An overview of the week in deals in the Irish technology sector.
Telecity Group buys Data Electronics for €100m
Irish data centre company Data Electronics has been bought by Telecity Group for £87.6m (€100m) in cash.
Data Electronics is one of Ireland’s largest providers of data centre services. It recently made an investment in increasing capacity at its two data centres near Dublin and finished a €15m expansion of an eco-friendly data centre in north Dublin.
Michael Tobin, CEO of Telecity Group, said Data Electronics has strong growth potential and noted there is significant local, national and international demand for high quality, connected data centre services in Ireland.
“The combination of Data Electronics and Telecity Group creates a platform both to capture this demand and also to fulfil growth requirements of our existing customers in Dublin,” he said.
Maurice Mortell, CEO of Data Electronics, described the acquisition as an exciting development for his company. “With greater combined resources, talent, technology and infrastructure we’ll be able to deliver even more opportunity and value to our customers,” he said.
Mortell said he will remain with the company to lead the combined Irish operations.
Havok to acquire Trinigy
Irish middleware company Havok has entered into a definitive agreement to acquire 3D game engine provider Trinigy.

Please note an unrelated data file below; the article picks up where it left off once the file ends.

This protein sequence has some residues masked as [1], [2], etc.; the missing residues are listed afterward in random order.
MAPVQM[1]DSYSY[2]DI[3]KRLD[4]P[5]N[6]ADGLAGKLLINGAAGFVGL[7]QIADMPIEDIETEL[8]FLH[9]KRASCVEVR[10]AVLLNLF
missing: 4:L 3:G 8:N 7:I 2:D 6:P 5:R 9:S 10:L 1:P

A range of games and simulation companies have used Trinigy’s Vision Game Engine, which is available on all major platforms.
With the addition of the Vision Engine, Havok’s modular technology portfolio now expands to include a full line of production tools, including rendering capabilities.
The integration of Havok technologies with the Vision Engine will provide a powerful and customisable platform that will enable teams to deliver compelling content and experiences across multiple devices and operating systems.
The transaction is expected to close by mid-August. Once completed, Havok will integrate the two companies’ development teams, operations and customer support organisations.
The Trinigy Vision Engine will be re-branded and known as the Havok Vision Engine.
Bord Gáis Energy picks Natural Power to manage wind farms
Renewable energy consultancy Natural Power is to deploy its WindCentre service and in-house developed software solution to remotely manage the 13 Bord Gáis Energy (BGE) wind farms in Ireland.
Natural Power will manage the daily operations of BGE’s wind farms using WindCentre, its monitoring, management and control service that has been developed in-house.
Operated by site engineers, WindCentre is a 24-hour control room service that is facilitated by a purpose-built software solution for health and safety management, work order recording and access control, which the company says are all in line with industry best practice, such as the RenewableUK wind turbine safety rules.
As well operations management, WindCentre will also perform remote operation and reset on some of the turbines within Bord Gáis Energy’s portfolio.
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